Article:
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8 city buildings ‘extremely dangerous’

mumbai Updated: Jun 12, 2012 00:40 IST
Kamathipura

It was lunch time but Kamathipura resident Vinod Parmar could barely concentrate on what he was eating. The reason—the monsoon season has arrived and the building he and many others live in is so dilapidated, that it could collapse any time.


“We cannot even have our food in peace. We live in constant fear that our building will collapse,” rued Parmar, a resident of Building no 59 on 3rd lane, Kamathipura.

This fear envelops not just Kamathipura but many old structures spread across Mumbai, especially in the island city. According to Maharashtra Housing and Area Development Authority (Mhada), there are approximately 14,995 structures constructed before 1940 which have been deemed as dilapidated. This year Mhada has prepared a list of eight buildings which have been termed extremely dangerous. “We have identified these eight structures and have made arrangements for the tenants to stay in the transit camps built at Dharavi,” said Sachin Ahir, minister of state for housing. He said there is enough space to accommodate the 443 tenants staying in these buildings. These chawls are located in places like Girgaum, Mazagaon, Kamathipura, Khetwadi and Temkar Road.

However, residents are reluctant to shift to the transit camps. “We have seen thousands languishing for years in dirty transit camps,” said Shazia, a tenant of Botawala Chawl, Mazagaon. The residents of these buildings face perennial problems like leaking drains and irregular water supply, apart from unhygienic environs. Mohammad Arshad, social activist, said: “Mhada should have taken up the revamp of these buildings earlier.”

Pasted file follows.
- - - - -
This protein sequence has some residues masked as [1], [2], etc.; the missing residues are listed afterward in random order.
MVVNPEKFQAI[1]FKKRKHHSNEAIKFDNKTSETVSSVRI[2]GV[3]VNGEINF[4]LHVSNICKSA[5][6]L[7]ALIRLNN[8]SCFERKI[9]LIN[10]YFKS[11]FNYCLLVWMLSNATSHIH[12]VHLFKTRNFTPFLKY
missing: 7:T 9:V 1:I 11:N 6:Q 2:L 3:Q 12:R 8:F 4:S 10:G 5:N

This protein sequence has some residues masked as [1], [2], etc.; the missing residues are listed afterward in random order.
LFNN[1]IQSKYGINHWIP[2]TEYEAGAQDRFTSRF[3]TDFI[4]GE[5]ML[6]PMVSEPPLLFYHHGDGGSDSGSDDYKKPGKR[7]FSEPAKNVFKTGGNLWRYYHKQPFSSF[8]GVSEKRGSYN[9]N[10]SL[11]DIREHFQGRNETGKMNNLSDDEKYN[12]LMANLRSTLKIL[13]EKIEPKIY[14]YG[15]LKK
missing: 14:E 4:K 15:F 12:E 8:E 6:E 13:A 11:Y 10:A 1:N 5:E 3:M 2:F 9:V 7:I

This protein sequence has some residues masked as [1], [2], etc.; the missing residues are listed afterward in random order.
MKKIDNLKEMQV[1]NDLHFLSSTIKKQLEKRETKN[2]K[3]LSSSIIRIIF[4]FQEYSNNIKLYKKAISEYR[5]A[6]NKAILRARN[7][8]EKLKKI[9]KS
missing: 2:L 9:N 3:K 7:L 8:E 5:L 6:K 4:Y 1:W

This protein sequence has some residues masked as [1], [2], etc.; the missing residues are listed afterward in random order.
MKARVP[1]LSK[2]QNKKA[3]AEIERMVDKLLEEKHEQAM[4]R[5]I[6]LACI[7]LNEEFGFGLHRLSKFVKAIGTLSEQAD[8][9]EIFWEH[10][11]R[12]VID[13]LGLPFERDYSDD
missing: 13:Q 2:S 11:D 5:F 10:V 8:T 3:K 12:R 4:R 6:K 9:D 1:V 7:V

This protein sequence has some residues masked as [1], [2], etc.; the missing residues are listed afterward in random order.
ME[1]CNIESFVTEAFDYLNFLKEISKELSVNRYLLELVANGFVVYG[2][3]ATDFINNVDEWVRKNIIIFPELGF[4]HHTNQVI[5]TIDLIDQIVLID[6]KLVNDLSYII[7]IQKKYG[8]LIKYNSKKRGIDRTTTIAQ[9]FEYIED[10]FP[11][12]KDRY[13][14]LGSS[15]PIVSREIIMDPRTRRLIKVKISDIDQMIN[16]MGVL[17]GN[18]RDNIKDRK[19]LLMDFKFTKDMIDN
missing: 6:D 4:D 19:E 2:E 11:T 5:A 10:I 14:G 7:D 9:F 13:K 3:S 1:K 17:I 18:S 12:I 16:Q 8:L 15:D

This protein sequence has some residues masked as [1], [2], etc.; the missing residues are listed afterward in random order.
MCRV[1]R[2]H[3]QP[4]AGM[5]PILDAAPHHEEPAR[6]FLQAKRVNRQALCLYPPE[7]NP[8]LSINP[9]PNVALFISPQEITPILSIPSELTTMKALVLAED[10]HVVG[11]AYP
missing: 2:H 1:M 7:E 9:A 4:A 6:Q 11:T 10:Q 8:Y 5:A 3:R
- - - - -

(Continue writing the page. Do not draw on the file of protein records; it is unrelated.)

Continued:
The state has said it will act firmly against errant tenants. “We would like the tenants to shift peacefully, but if they don’t, we will have to forcibly evict them,” Ahir said.

Interview : Sachin Ahir

‘443 families will be shifted’

State minister for housing Sachin Ahir says the state government survey has identified 14,995 buildings as dilapidated. Excerpts from an interview:

What is the current status of dilapidated buildings in the city?

We have identified eight buildings which are in an extremely dangerous condition. Around 443 families live in these buildings and we have asked them to shift to transit camps. We have also started a helpline to assist these people.

But people seem to be apprehensive about shifting to Mhada’s transit camps.

We have a large number of tenements in the transit camps located in Dharavi and they are of good quality. In addition, we assure them that they can shift back to their original houses after reconstruction or repairs are completed.

What happens if people refuse to leave their homes?

We will be forced to evict them forcibly. We can’t allow a section of the people to put the lives of other residents in danger.

Some tenants have said their structures are stable and refuse to move out.

In such a case, they should approach the courts and give an affidavit taking responsibility for any collapses.

Why does the state always get into action only during the monsoon?

This inspection exercise is done throughout the year and it is pursued vigorously during the rains. The rainy season sees collapses and hence we request people to shift to safer shelters.

What about the other old buildings in the city? Are you sure they will not collapse?

Our survey has identified 14,995 buildings as dilapidated as they are all pre-1940 structures. No one can predict which building may collapse and when.